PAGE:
Quality OCR software can often be very expensive, but you may have one already installed on your computer that you didn’t know about.  Here’s how you can use OneNote to OCR anything on your computer.

OneNote is one of the overlooked gems in recent versions of Microsoft Office.  OneNote makes it simple to take notes and keep track of everything with integrated search, and offers more features than its popular competitor Evernote.  One way it is better is its high quality optical character recognition (OCR) engine.  One of Evernote’s most popular features is that you can search for anything, including text in an image, and you can easily find it.  OneNote takes this further, and instantly OCRs any text in images you add.  Then, you can use this text easily and copy it from the image.  Let’s see how this works and how you can use OneNote as the ultimate OCR.

Please Note: This feature is available in OneNote 2007 and 2010.  OneNote 2007 is included with Office 2007 Home and Student, Enterprise, and Ultimate, while OneNote 2010 is included with all edition of Office 2010 except for Starter edition.

OCR anything

First, let’s add something to OCR into OneNote.  There are many different ways you can add items to OCR into OneNote.  Open a blank page or one you want to insert something into, and then follow these steps to add what you want into OneNote.


Simply drag-and-drop a picture with text into a notebook…

You can insert a picture directly from OneNote as well.  In OneNote 2010, select the Insert tab, and then choose Picture.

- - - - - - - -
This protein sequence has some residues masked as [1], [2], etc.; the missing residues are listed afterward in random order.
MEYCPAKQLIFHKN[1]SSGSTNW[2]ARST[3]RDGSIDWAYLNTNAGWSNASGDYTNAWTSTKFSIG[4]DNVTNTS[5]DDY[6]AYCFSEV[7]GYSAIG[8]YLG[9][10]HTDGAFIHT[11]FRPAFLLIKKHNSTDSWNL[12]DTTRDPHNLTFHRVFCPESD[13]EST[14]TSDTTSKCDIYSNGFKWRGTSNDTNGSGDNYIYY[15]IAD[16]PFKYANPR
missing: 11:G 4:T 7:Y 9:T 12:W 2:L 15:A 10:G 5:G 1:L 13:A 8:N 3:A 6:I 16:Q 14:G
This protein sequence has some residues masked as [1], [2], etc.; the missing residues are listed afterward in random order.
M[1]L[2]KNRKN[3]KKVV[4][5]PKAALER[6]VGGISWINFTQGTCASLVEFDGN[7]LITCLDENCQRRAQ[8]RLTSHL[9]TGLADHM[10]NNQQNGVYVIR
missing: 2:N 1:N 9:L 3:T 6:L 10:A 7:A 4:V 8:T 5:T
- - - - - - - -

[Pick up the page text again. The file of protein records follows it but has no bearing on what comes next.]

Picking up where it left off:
In OneNote 2007, select the Insert menu, select Picture, and then choose From File.


Screen Clipping

There are many times we’d like to copy text from something we see onscreen, but there is no direct way to copy text from that thing.  For instance, you cannot copy text from the title-bar of a window, or from a flash-based online presentation.  For these cases, the Screen Clipping option is very useful.  To add a clip of anything onscreen in OneNote 2010, select the Insert tab in the ribbon and click Screen Clipping.

In OneNote 2007, either click the Clip button on the toolbar or select the Insert menu and choose Screen Clipping.


Alternately, you can take a screen clipping by pressing the windows key + S.

When you click Screen Clipping, OneNote will minimize, your desktop will fade lighter, and your mouse pointer will change to a plus sign.  Now, click and drag over anything you want to add to OneNote.  Here we’re selecting the title of this article.

The section you selected will now show up in your OneNote notebook, complete with the date and time the clip was made.

Insert a file

You’re not limited to pictures; OneNote can even OCR anything in most files on your computer.  You can add files directly in OneNote 2010 by selecting File Printout in the Insert tab.

In OneNote 2007, select the Insert menu and choose Files as Printout.

Choose the file you want to add to OneNote in the dialog.

Select Insert, and OneNote will pause momentarily as it processes the file.

Now your file will show up in OneNote as a printout with a link to the original file above it.